Dwyer to fight India’s 56 day ban

Martin Dwyer faces two months out

Martin Dwyer faces two months out

Cross the Indian racing stewards at your peril. That was the message coming out loud and clear after Martin Dwyer was slammed with a 56-day ban at an inquiry held by the Royal Western India Turf Club (RWITC).

His punishment is six days longer than the one handed out last year to Richard Hughes after he was caught out by a clause that doesn’t appear in the rules of racing here in the UK. Despite that, Hughes had to sit out his punishment at home, and could not start riding until two months into the season.

Dwyer seems likely to suffer the same fate. The stewards in India took issue with his riding of Ice Age, a beaten favourite in a race at Mumbai’s Mahalaxmi racecourse on 17 February (20 Feb Ice Age frozen out as Dwyer faces Indian lynch mob). Following the race, police had to be called in to keep order amongst a crowd that threatened to riot, and Dwyer driven away from the track hidden in the back of a car.

The jockey went back to India for the hearing last week, and said afterwards, "This is unbelievable, and I'm shocked and a bit numb about it all. I’m going to file an appeal against the decision and I will go through every possible course of action to lift the ban before I come home. The suspension starts on April 6 and I can ride until the appeal is heard, which could take anything up to 15 days.2

Dwyer could, in fact, have two appeals, first to the Indian authorities, and secondly to the British Horseracing Authority. His case is that Ice Age was not moving properly and had suffered a nosebleed during the race. Dwyer went on, “The vets report confirmed that the horse broke a blood vessel and I dismounted as soon as we passed the post. I even had blood on me in the inquiry on the day.”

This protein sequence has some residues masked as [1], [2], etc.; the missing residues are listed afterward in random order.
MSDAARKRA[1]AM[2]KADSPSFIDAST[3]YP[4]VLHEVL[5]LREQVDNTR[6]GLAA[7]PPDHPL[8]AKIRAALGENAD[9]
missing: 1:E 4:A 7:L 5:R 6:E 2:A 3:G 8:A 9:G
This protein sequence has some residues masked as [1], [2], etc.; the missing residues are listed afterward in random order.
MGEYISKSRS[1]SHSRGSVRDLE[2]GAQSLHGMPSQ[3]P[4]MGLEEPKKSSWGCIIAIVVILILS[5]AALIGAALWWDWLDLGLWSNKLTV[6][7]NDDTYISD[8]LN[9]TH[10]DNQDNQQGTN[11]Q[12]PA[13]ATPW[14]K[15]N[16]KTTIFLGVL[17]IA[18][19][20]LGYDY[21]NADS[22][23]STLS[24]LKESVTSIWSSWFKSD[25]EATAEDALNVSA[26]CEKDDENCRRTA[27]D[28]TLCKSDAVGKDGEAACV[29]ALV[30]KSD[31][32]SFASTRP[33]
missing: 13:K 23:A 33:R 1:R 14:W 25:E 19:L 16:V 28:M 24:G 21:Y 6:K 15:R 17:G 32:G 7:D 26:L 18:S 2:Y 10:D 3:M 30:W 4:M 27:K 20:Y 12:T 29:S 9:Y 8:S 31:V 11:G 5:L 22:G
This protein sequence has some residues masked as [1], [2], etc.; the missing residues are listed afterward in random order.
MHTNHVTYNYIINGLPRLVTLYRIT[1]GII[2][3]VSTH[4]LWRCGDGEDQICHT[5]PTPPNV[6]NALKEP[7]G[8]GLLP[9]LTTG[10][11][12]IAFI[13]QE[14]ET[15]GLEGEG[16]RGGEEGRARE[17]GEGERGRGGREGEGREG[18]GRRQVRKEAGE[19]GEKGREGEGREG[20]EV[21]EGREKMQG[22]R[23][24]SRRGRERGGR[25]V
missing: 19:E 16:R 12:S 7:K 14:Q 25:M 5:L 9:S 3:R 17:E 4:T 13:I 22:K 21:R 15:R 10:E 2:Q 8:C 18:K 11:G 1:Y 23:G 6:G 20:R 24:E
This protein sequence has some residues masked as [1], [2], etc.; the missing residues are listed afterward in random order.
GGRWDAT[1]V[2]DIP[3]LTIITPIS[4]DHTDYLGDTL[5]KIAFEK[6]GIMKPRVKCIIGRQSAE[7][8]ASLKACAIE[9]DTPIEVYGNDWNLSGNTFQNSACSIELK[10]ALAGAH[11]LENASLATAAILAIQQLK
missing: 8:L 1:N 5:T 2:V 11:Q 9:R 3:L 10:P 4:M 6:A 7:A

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If the appeal is unsuccessful, Dwyer will have to wait and see if the Indian authorities take the same course as they did with Hughes and ask for the ban to be reciprocated by the BHA. Robin Mounsey, from the BHA, explained how they would treat things. He said, “When a suspension in imposed on a rider by an international authority, the home jurisdiction would first wait to be requested by the relevant racing authority regarding any suspensions, and subsequently how they would expect the suspension to be reciprocated in our jurisdiction.”

Only then would Dwyer be able to appeal to the BHA not to uphold the request from the RWITC, when he would have to show that the process followed in India did not comply with laws of natural justice.

That, according to Professional Jockeys’ Association chief executive Paul Struthers, was pretty self evident, and he said that he would certainly support an appeal from Dwyer to the BHA. He said that the head on replay of the race showed that the Indian authorities had reached “an entirely unjust and perverse decision” and that Dwyer was “entirely innocent of the charges.”

The ban is scheduled to run from 6 April to 31 May, which if it were upheld, would rule Dwyer out of the ride on his father-in-law William Muir’s Purr Along, who is entered for both the 1,000 Guineas and the Investec Oaks. It probably wasn’t just family loyalty that led the trainer to brand the decision a joke.

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